Pierre Carey is under pressure at a States meeting, 1649
A report from The Guernsey and Jersey Magazine of 1837. Historical Notices of the Channel Islands, 8, taken from Pierre Carey's private papers. This Pierre [Peter] Carey is the Parliamentary Commissioner who later made a daring escape from imprisonment in Castle Cornet. A transcription of his letter book is in the Library.
On the 2nd of February, 1649, when Peter Carey was in court, discharging his judicial duties as lieutenant bailiff, Henry De La Marche made his appearance, bearing a paper in his hand, which he delivered to Mr. Carey. It proved to be an order from the governor, Colonel Coxe, commanding the lieutenant bailiff to convene a meeting of the States. The following is a copy:
Whereas divers of the inhabitants of this isle have desired an assembly of the States, upon several businesses of concernment for the good of this island, I therefore desire you to give notice thereof, and to send billets to the constables of the several parishes, that that assembly be held in the town church, at ten of the clock in the morning, on Monday next.
Alban Coxe, governor. Addressed to Mr. Peter Carey, lieutenant-bailiff of the island of Guernsey. Dated, 2nd February, 1649.
Mr. Carey immediately prepared the notices of convocation, and forwarded them to the constables. Brooding over the affront he had received on the 28th of January, the day of Chief Pleas, when Dobrée and De La Marche impeached him, as stated in our last number, he deemed it expedient and necessary for the vindication of his character and his honour, to avail himself of the opportunity afforded by the convention of the States to prove his innocence; though, indeed, his reply to the impeachment must have satisfied every impartial man, living at that time, of his straightforward rectitude, as it satisfies the writer of these notices, who cannot have any bias or prejudice as to the local politics of Guernsey nearly two centuries agone. Impressed with this feeling, Mr. Carey drew up ten statements, and distributed one of them in each of the parishes, requesting them to be read on Sunday, the 3rd of February, after divine service, in the presence of the respective congregations; and he also directed that, after this public announcement by the rector, the documents should be posted on the church doors during the whole of the day, both of which notifications were carried into effect. The following is a verbatim translation of these declarations:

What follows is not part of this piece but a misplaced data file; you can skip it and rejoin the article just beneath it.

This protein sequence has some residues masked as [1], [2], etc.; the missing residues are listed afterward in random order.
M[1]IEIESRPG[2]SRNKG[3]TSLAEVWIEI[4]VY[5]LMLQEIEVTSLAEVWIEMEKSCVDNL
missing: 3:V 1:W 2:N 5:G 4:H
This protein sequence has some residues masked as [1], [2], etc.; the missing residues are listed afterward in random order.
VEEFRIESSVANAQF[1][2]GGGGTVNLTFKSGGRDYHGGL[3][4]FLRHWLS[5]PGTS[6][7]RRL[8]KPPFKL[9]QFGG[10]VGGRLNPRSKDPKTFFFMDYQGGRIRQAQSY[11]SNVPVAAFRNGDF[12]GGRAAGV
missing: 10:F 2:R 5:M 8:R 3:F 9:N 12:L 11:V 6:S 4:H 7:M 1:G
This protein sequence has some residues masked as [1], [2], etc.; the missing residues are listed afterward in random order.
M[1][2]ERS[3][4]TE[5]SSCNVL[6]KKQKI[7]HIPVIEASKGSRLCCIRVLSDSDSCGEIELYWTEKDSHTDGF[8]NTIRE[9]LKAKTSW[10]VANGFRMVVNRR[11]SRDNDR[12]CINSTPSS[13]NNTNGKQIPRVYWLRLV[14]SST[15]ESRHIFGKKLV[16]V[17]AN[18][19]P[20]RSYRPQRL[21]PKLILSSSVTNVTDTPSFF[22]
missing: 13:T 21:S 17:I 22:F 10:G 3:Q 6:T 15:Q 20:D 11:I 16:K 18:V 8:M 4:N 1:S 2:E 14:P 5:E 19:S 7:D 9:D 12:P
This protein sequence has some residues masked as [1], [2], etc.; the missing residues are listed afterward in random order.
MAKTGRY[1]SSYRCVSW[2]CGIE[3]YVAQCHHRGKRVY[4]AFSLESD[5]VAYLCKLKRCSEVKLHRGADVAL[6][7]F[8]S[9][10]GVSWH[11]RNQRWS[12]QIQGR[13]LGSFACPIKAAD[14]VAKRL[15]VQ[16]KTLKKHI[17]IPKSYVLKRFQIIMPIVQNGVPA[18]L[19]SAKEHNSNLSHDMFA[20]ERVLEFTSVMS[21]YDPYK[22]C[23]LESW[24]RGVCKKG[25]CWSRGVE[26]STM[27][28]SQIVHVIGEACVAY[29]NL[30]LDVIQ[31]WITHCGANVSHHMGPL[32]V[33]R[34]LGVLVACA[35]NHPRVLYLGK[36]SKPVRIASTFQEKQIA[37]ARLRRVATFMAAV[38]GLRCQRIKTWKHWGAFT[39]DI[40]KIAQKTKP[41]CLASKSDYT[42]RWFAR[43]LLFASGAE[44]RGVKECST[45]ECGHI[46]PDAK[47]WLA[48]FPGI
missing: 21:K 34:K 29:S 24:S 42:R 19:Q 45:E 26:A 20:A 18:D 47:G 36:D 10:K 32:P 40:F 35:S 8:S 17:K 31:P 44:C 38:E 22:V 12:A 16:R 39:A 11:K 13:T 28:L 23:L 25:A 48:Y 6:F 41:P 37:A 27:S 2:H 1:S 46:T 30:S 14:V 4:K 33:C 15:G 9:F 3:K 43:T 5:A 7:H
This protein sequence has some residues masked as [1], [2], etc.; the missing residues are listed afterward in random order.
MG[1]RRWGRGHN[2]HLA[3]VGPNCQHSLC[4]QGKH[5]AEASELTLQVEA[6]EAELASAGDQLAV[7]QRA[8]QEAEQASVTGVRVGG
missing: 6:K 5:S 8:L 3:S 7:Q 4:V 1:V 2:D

Peter Carey, lieutenant-bailiff, and one of the jurats of the Royal Court, having been on Monday last, at the meeting of the Chief Pleas, grossly calumniated and vilified before the whole audience by a certain document presented by Thomas Dobrée and Henry De La Marche, which was read in the presence of the governor, and the whole assembly. Knowing with what integrity and clear conscience he has discharged the official duties of the several public situations to which he has been lawfully appointed, during a period of more than twenty years, as receiver, sheriff, seneschal, jurat, and lieutenant-bailiff, he is obliged, in his own justification, uninfluenced by presumption or vanity, to summon, and by these presents he does summon, all the inhabitants of the island, who have any knowledge of his conduct, to declare if they have any complaint to prefer against him, either in reference to his public or private life, whether it relates to any act by him done within the bailiwick, or in his missions to the lords and commons of parliament, not excepting even the slightest pretexts for an accusation. If any such person exists, he will be pleased to attend, on next Monday, at the meeting of the States, in this town, and bring forward his complaints, for which the said Carey holds himself responsible to make out a justification satisfactory to the parliament, or forfeit his honour and his life.